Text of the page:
When the Hollywood writers went on strike last winter, some speculated that television and film's loss would be the Internet's gain.
Now there's evidence.
The three-part Web series “Dr. Horrible's Sing-along Blog” was posted last month at www.drhorrible.com, and it doesn't take a mad genius to realize its quality, its humor and its inventiveness signify a great leap forward for online video.
The series stars Neil Patrick Harris (“How I Met Your Mother”) as Dr. Horrible, a wannabe mad scientist who blogs about his unrealized dreams for world domination and his refused entry into the “Evil League of Evil.” For example, he's working with a vocal coach on his maniacal laugh.
He's an evildoer who's just not very good at doing evil. Plus, he sings.
In the first 15-minute installment, Dr. Horrible and other characters occasionally break into song; in one, Dr. Horrible sings of his love with a girl at the local Laundromat. He has a nemesis, too: Captain Hammer, played by Nathan Fillion (“Serenity”).
Says Hammer: “It's curtains for you, Dr. Horrible. Lacy, gently wafting curtains.”
“Dr. Horrible's Sing-Along Blog” is the creation of Joss Whedon, one of the best-known scribes in Hollywood, thanks to his long filmography of genre-bending TV hits: “Buffy the Vampire Slayer,” “Firefly” (which inspired the film “Serenity”), “Angel” and the upcoming Fox series “Dollhouse.”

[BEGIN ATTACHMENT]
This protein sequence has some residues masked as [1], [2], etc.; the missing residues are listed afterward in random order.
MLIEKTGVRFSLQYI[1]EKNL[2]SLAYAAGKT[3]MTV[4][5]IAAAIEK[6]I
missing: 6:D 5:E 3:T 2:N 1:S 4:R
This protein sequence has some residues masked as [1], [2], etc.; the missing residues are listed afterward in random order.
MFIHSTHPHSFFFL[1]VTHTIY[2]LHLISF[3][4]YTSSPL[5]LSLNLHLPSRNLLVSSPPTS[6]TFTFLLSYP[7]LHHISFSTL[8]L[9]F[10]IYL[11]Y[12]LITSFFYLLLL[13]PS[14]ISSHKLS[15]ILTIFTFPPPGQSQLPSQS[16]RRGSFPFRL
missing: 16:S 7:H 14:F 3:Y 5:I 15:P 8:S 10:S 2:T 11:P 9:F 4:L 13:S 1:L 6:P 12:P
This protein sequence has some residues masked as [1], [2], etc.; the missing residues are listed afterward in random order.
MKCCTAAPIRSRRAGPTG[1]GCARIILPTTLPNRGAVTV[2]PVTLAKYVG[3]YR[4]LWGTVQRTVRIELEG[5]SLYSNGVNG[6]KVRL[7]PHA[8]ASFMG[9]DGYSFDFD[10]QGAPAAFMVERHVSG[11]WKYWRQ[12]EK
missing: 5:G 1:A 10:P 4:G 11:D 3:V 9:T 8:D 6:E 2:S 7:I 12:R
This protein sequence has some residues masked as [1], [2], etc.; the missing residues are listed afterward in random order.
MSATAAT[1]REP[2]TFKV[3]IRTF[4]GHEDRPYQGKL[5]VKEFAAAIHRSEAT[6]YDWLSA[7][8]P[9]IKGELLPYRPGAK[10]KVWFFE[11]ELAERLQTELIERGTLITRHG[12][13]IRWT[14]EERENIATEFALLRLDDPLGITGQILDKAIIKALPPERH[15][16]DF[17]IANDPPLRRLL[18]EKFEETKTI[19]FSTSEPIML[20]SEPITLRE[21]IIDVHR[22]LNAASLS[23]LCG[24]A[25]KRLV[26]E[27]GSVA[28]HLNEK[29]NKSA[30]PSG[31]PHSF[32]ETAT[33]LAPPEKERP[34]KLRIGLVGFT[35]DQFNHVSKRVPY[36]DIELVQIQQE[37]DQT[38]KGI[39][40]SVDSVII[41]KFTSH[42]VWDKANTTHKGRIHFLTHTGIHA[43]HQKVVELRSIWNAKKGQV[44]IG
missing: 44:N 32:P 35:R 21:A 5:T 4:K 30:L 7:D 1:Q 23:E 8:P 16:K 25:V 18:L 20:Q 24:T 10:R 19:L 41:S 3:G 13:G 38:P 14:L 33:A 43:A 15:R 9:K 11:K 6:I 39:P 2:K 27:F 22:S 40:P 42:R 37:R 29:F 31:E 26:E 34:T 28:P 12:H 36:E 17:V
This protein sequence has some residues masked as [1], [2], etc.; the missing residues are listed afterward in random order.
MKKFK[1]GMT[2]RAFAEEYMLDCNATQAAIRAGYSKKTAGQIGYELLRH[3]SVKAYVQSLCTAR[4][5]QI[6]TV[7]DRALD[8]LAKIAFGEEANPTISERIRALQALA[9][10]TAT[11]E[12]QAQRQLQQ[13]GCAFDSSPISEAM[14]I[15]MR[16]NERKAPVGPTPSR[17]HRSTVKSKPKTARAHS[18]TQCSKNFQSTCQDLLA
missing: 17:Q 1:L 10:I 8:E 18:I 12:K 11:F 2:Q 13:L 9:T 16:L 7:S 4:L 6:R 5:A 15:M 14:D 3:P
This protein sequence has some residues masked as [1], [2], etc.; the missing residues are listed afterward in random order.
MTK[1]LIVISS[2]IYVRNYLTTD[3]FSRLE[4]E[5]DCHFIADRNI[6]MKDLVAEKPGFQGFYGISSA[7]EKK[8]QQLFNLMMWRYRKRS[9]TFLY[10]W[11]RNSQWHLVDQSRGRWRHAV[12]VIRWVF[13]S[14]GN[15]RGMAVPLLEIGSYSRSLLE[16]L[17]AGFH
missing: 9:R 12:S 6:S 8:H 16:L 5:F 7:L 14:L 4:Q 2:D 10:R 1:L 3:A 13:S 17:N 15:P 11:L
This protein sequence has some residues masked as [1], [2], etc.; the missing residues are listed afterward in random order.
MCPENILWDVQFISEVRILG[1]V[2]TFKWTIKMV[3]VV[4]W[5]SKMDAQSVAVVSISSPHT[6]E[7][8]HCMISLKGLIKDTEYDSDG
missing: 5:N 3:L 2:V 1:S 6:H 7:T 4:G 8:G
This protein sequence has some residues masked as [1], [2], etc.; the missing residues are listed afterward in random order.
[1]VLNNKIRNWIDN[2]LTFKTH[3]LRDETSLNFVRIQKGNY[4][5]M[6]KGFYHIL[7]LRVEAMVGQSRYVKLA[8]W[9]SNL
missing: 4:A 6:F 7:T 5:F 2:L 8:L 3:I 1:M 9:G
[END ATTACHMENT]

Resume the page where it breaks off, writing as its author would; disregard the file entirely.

Whedon has a considerable fan base of sci-fi and comedy devotees, and when “Dr. Horrible” went live, the site crashed from the traffic.
The three episodes were available for a short time for free, but now must be purchased on iTunes. Also planned is a DVD of the show with a bevy of extras.
In a letter to fans, Whedon explained the venture was hatched during the writers strike (in which he was a vocal participant, penning an open letter for Variety).
“Frustrated on the lack of movement on that front, I finally decided to do something very ambitious, very exciting, very midlife-crisisy,” wrote Whedon.
He continued, “The idea was to make it on the fly, on the cheap – but to make it. To turn out a really thrilling, professionalish piece of entertainment specifically for the Internet.”
The result is not a TV show published online or a dinky YouTube video, but a series suited to the medium and perhaps the best yet. The only thing close is the excellent 10-part “Clark and Michael,” the 2007 comedy series about two aspiring TV writers starring Michael Cera and Clark Duke.
Even though Dr. Horrible might not stand a chance against any of the superheroes currently flying around our movie theaters, the Web is his.
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